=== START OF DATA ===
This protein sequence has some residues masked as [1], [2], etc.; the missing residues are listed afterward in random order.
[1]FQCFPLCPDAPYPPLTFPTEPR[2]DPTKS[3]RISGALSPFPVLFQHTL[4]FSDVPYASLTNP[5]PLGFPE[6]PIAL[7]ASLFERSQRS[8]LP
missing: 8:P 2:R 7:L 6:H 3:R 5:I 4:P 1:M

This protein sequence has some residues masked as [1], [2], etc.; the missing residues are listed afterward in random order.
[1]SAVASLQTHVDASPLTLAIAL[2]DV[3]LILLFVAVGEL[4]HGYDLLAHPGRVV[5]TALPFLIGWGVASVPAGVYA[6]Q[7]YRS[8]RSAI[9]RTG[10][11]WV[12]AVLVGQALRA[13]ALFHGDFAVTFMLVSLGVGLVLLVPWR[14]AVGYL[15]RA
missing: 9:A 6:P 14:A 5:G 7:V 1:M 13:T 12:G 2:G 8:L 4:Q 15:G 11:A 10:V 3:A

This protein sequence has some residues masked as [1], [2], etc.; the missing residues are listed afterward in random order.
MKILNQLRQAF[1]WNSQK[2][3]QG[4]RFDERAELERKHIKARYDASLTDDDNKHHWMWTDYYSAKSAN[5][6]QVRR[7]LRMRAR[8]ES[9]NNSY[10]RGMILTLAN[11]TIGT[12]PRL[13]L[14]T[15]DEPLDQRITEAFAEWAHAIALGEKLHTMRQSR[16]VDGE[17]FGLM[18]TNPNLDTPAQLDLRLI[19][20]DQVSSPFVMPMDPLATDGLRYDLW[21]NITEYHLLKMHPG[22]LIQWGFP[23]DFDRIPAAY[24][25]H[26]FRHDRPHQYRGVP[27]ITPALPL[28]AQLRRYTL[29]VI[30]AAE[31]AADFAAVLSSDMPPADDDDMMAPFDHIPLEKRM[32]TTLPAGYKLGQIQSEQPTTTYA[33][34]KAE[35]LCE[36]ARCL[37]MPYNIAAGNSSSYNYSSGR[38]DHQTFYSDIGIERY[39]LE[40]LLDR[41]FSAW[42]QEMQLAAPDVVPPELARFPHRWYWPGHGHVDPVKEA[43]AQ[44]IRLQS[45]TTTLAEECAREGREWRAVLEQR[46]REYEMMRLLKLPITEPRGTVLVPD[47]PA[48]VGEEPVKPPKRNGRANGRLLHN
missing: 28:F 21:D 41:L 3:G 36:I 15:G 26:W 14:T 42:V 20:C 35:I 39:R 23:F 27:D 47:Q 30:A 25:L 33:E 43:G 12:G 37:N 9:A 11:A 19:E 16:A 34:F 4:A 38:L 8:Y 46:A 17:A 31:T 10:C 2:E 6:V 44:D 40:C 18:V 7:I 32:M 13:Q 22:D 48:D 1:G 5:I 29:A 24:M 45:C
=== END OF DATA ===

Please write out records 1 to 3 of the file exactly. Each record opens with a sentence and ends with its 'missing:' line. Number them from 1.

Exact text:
This protein sequence has some residues masked as [1], [2], etc.; the missing residues are listed afterward in random order.
[1]FQCFPLCPDAPYPPLTFPTEPR[2]DPTKS[3]RISGALSPFPVLFQHTL[4]FSDVPYASLTNP[5]PLGFPE[6]PIAL[7]ASLFERSQRS[8]LP
missing: 8:P 2:R 7:L 6:H 3:R 5:I 4:P 1:M

This protein sequence has some residues masked as [1], [2], etc.; the missing residues are listed afterward in random order.
[1]SAVASLQTHVDASPLTLAIAL[2]DV[3]LILLFVAVGEL[4]HGYDLLAHPGRVV[5]TALPFLIGWGVASVPAGVYA[6]Q[7]YRS[8]RSAI[9]RTG[10][11]WV[12]AVLVGQALRA[13]ALFHGDFAVTFMLVSLGVGLVLLVPWR[14]AVGYL[15]RA
missing: 9:A 6:P 14:A 5:G 7:V 1:M 13:T 12:G 2:G 8:L 4:Q 15:G 11:A 10:V 3:A

This protein sequence has some residues masked as [1], [2], etc.; the missing residues are listed afterward in random order.
MKILNQLRQAF[1]WNSQK[2][3]QG[4]RFDERAELERKHIKARYDASLTDDDNKHHWMWTDYYSAKSAN[5][6]QVRR[7]LRMRAR[8]ES[9]NNSY[10]RGMILTLAN[11]TIGT[12]PRL[13]L[14]T[15]DEPLDQRITEAFAEWAHAIALGEKLHTMRQSR[16]VDGE[17]FGLM[18]TNPNLDTPAQLDLRLI[19][20]DQVSSPFVMPMDPLATDGLRYDLW[21]NITEYHLLKMHPG[22]LIQWGFP[23]DFDRIPAAY[24][25]H[26]FRHDRPHQYRGVP[27]ITPALPL[28]AQLRRYTL[29]VI[30]AAE[31]AADFAAVLSSDMPPADDDDMMAPFDHIPLEKRM[32]TTLPAGYKLGQIQSEQPTTTYA[33][34]KAE[35]LCE[36]ARCL[37]MPYNIAAGNSSSYNYSSGR[38]DHQTFYSDIGIERY[39]LE[40]LLDR[41]FSAW[42]QEMQLAAPDVVPPELARFPHRWYWPGHGHVDPVKEA[43]AQ[44]IRLQS[45]TTTLAEECAREGREWRAVLEQR[46]REYEMMRLLKLPITEPRGTVLVPD[47]PA[48]VGEEPVKPPKRNGRANGRLLHN
missing: 28:F 21:D 41:L 3:G 36:I 15:G 26:W 14:T 42:V 20:C 35:I 39:R 23:F 27:D 47:Q 30:A 25:L 33:E 43:G 12:G 37:N 9:A 11:A 19:E 16:A 34:F 4:A 38:L 8:Y 46:A 17:A 31:T 10:C 2:E 6:V 44:D 40:C 18:V 7:I 32:M 13:Q 22:D 48:D 1:G 5:I 29:A 24:M 45:C